Elections and fair play

THE good news is that the elections will be held on Feb 8. The bad news is that they could end in yet another farce. The Supreme Court’s ruling last week, followed by the announcement of the election schedule, may have removed the uncertainty, but the fairness of the process remains in question. It seems that the field is being cleared for the chosen ones.

With every effort being made to keep the PTI out of the race, it is now left to the PML-N and PPP to battle it out. The charade seems to have gone too far, making a mockery of the entire electoral process. It may not be the first time we are witnessing this game but it has never been so vicious. It is all about producing a ‘positive’ outcome.

But the game is not over yet. The monster could not be culled. The spontaneous show of power by the PTI in KP provides a glimpse of growing resistance, defying persecution and restrictions. A gag order is not effective in this era of social media. A trailblazer in the use of social media platforms, the PTI is now using artificial intelligence to defeat the ban.

Recently, the party organized its first virtual gathering launching its election campaign. It also reportedly used AI to clone the voice of its incarcerated leader Imran Khan. Although internet disruptions marred the five-hour long event, it nevertheless managed to deliver the message to some extent.

Such brazen distortion of the electoral process has not been seen even under military governments.

Such novel use of AI-based communication technology also demonstrates the limitations of the curbs imposed by the state, affecting political dynamics in the run-up to the elections. It would make it much harder for the powers that be to completely manipulate the political process.

With the other two mainstream political parties, the PML-N and PPP, almost novices in the use of social media, the domain is completely dominated by the PTI, thus increasing the reach of the party’s message to the young population. The party’s call for voters to turn out in large numbers could complicate the game on polling day. But it seems the establishment has some more cards up its sleeve to stop the PTI from turning the tables on it on election day.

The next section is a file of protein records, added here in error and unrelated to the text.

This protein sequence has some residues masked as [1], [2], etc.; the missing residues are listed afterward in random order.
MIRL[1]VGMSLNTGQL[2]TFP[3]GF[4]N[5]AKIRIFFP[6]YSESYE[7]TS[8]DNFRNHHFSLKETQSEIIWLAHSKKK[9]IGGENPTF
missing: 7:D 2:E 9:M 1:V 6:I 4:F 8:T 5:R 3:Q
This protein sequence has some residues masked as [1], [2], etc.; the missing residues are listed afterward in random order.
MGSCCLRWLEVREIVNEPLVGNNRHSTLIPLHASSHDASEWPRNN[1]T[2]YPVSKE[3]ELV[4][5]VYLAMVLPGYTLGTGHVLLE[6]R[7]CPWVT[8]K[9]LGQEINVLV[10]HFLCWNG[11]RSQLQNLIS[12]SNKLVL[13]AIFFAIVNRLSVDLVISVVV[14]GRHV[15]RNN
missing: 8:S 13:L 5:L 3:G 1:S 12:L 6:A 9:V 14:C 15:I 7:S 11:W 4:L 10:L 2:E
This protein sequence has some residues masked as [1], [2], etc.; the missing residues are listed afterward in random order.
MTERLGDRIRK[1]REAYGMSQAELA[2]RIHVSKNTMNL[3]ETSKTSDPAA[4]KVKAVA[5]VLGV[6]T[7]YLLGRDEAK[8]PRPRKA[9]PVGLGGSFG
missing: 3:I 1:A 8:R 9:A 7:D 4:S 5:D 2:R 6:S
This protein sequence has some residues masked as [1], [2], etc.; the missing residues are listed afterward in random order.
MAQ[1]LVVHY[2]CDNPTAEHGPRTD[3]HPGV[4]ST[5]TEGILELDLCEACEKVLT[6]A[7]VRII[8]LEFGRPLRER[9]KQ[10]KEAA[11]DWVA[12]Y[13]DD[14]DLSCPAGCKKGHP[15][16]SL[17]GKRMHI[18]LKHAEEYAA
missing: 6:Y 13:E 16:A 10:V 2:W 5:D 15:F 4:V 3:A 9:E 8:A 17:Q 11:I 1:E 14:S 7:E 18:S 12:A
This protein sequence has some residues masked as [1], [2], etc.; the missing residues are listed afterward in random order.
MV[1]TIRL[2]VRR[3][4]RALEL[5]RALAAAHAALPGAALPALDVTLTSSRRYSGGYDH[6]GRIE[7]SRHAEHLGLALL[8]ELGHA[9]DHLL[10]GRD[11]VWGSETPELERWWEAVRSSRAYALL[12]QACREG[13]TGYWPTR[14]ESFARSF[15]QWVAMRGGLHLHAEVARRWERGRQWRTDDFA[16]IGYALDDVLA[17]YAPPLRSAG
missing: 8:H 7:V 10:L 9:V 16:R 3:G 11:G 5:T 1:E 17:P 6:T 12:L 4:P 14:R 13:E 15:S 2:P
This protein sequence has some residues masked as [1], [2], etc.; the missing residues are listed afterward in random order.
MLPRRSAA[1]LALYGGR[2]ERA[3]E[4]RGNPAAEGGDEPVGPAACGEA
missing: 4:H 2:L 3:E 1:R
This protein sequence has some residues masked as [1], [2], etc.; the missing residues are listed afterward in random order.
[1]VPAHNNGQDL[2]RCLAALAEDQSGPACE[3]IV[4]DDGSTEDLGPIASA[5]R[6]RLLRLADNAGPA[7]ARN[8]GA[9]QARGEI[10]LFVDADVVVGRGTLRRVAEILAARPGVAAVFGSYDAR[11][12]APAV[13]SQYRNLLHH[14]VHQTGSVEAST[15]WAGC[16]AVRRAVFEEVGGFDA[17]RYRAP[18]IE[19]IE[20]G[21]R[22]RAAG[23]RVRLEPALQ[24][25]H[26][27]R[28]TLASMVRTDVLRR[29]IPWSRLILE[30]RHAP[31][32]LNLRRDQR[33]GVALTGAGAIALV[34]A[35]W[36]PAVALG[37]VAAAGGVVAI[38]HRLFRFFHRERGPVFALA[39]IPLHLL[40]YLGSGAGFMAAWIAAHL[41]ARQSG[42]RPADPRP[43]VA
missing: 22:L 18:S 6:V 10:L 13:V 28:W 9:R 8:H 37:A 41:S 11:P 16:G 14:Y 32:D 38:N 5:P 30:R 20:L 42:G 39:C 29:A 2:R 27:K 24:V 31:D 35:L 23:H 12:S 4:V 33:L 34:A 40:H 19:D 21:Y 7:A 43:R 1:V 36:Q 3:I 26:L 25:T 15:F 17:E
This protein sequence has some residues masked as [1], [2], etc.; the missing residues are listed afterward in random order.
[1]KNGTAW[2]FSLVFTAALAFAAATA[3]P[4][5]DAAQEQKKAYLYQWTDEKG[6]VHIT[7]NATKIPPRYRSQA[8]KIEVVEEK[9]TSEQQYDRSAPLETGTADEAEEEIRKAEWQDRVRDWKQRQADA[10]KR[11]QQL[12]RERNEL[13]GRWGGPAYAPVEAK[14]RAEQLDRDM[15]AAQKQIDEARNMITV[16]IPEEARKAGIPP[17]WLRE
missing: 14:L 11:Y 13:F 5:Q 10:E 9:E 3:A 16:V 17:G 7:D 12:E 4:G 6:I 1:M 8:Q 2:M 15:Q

There are already some signs of the state turning more repressive in order to block any challenge from the party. With the approach of elections, the crackdown has now been extended to even the third- and fourth-ranking local party leadership. Those refusing to surrender face severe intimidation. The plight of women prisoners is worse.

The Supreme Court’s latest ruling restoring the law that allows civilians to be tried by military courts could be used as an instrument to further intimidate political prisoners. Yet, despite all these draconian measures, the situation doesn’t appear to be completely under control.

Although the PTI doesn’t seem to have any clear programme beyond rhetoric, state repression has, in fact, increased its support base. Forced exodus from the party and attempts to bar its candidates from taking part in the elections do not seem to have worked in eroding the PTI’s support.